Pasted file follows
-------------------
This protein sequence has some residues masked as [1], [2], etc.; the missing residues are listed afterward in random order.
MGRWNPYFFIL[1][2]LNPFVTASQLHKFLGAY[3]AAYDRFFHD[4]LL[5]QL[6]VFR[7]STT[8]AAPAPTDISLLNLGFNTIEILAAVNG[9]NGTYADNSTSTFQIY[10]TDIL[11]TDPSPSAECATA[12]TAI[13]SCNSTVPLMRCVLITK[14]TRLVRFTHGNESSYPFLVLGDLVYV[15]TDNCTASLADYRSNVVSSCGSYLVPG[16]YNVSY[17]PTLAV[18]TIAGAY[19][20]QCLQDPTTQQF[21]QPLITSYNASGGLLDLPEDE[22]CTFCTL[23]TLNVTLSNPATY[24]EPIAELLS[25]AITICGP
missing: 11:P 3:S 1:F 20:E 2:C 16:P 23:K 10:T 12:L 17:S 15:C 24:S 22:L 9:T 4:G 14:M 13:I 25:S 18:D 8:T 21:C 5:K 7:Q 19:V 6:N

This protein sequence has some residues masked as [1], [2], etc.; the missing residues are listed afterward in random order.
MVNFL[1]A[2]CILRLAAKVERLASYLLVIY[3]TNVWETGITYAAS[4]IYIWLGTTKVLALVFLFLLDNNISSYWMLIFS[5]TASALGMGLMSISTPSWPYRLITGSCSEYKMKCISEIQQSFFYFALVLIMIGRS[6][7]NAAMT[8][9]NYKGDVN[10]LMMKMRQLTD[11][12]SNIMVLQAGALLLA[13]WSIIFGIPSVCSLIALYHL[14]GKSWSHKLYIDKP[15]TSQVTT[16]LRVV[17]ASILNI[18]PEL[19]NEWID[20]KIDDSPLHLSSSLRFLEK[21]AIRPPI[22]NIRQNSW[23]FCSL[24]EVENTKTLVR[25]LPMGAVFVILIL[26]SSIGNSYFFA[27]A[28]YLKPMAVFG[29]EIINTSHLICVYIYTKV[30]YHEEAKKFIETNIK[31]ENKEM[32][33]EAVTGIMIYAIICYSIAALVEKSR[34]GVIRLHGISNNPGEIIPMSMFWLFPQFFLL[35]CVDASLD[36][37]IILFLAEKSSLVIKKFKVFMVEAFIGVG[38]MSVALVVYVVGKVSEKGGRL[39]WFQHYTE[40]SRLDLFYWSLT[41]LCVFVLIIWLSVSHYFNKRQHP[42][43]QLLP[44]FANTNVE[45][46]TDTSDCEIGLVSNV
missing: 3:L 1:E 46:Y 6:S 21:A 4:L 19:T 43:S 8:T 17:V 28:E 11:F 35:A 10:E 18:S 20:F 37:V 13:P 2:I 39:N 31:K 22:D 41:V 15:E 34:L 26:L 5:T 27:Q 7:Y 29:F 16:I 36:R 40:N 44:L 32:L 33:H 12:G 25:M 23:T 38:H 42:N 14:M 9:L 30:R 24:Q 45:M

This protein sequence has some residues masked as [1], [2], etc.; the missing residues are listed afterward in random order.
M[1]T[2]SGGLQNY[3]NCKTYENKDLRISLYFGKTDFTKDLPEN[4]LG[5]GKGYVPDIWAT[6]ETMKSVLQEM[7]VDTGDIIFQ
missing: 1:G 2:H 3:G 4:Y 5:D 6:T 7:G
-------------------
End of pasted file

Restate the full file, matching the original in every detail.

This protein sequence has some residues masked as [1], [2], etc.; the missing residues are listed afterward in random order.
MGRWNPYFFIL[1][2]LNPFVTASQLHKFLGAY[3]AAYDRFFHD[4]LL[5]QL[6]VFR[7]STT[8]AAPAPTDISLLNLGFNTIEILAAVNG[9]NGTYADNSTSTFQIY[10]TDIL[11]TDPSPSAECATA[12]TAI[13]SCNSTVPLMRCVLITK[14]TRLVRFTHGNESSYPFLVLGDLVYV[15]TDNCTASLADYRSNVVSSCGSYLVPG[16]YNVSY[17]PTLAV[18]TIAGAY[19][20]QCLQDPTTQQF[21]QPLITSYNASGGLLDLPEDE[22]CTFCTL[23]TLNVTLSNPATY[24]EPIAELLS[25]AITICGP
missing: 11:P 3:S 1:F 20:E 2:C 16:P 23:K 10:T 12:L 17:S 15:C 24:S 22:L 9:T 4:G 14:M 13:I 25:S 18:D 8:T 21:C 5:K 7:Q 19:V 6:N

This protein sequence has some residues masked as [1], [2], etc.; the missing residues are listed afterward in random order.
MVNFL[1]A[2]CILRLAAKVERLASYLLVIY[3]TNVWETGITYAAS[4]IYIWLGTTKVLALVFLFLLDNNISSYWMLIFS[5]TASALGMGLMSISTPSWPYRLITGSCSEYKMKCISEIQQSFFYFALVLIMIGRS[6][7]NAAMT[8][9]NYKGDVN[10]LMMKMRQLTD[11][12]SNIMVLQAGALLLA[13]WSIIFGIPSVCSLIALYHL[14]GKSWSHKLYIDKP[15]TSQVTT[16]LRVV[17]ASILNI[18]PEL[19]NEWID[20]KIDDSPLHLSSSLRFLEK[21]AIRPPI[22]NIRQNSW[23]FCSL[24]EVENTKTLVR[25]LPMGAVFVILIL[26]SSIGNSYFFA[27]A[28]YLKPMAVFG[29]EIINTSHLICVYIYTKV[30]YHEEAKKFIETNIK[31]ENKEM[32][33]EAVTGIMIYAIICYSIAALVEKSR[34]GVIRLHGISNNPGEIIPMSMFWLFPQFFLL[35]CVDASLD[36][37]IILFLAEKSSLVIKKFKVFMVEAFIGVG[38]MSVALVVYVVGKVSEKGGRL[39]WFQHYTE[40]SRLDLFYWSLT[41]LCVFVLIIWLSVSHYFNKRQHP[42][43]QLLP[44]FANTNVE[45][46]TDTSDCEIGLVSNV
missing: 3:L 1:E 46:Y 6:S 21:A 4:L 19:T 43:S 8:T 17:V 28:E 11:F 35:A 10:E 18:S 20:F 37:V 13:P 2:I 39:N 31:K 22:D 41:V 15:E 34:L 26:L 5:T 27:Q 7:Y 29:F 16:I 36:R 40:N 44:L 32:L 33:H 12:G 25:M 23:T 38:H 42:N 14:M 9:L 30:R 24:Q 45:M

This protein sequence has some residues masked as [1], [2], etc.; the missing residues are listed afterward in random order.
M[1]T[2]SGGLQNY[3]NCKTYENKDLRISLYFGKTDFTKDLPEN[4]LG[5]GKGYVPDIWAT[6]ETMKSVLQEM[7]VDTGDIIFQ
missing: 1:G 2:H 3:G 4:Y 5:D 6:T 7:G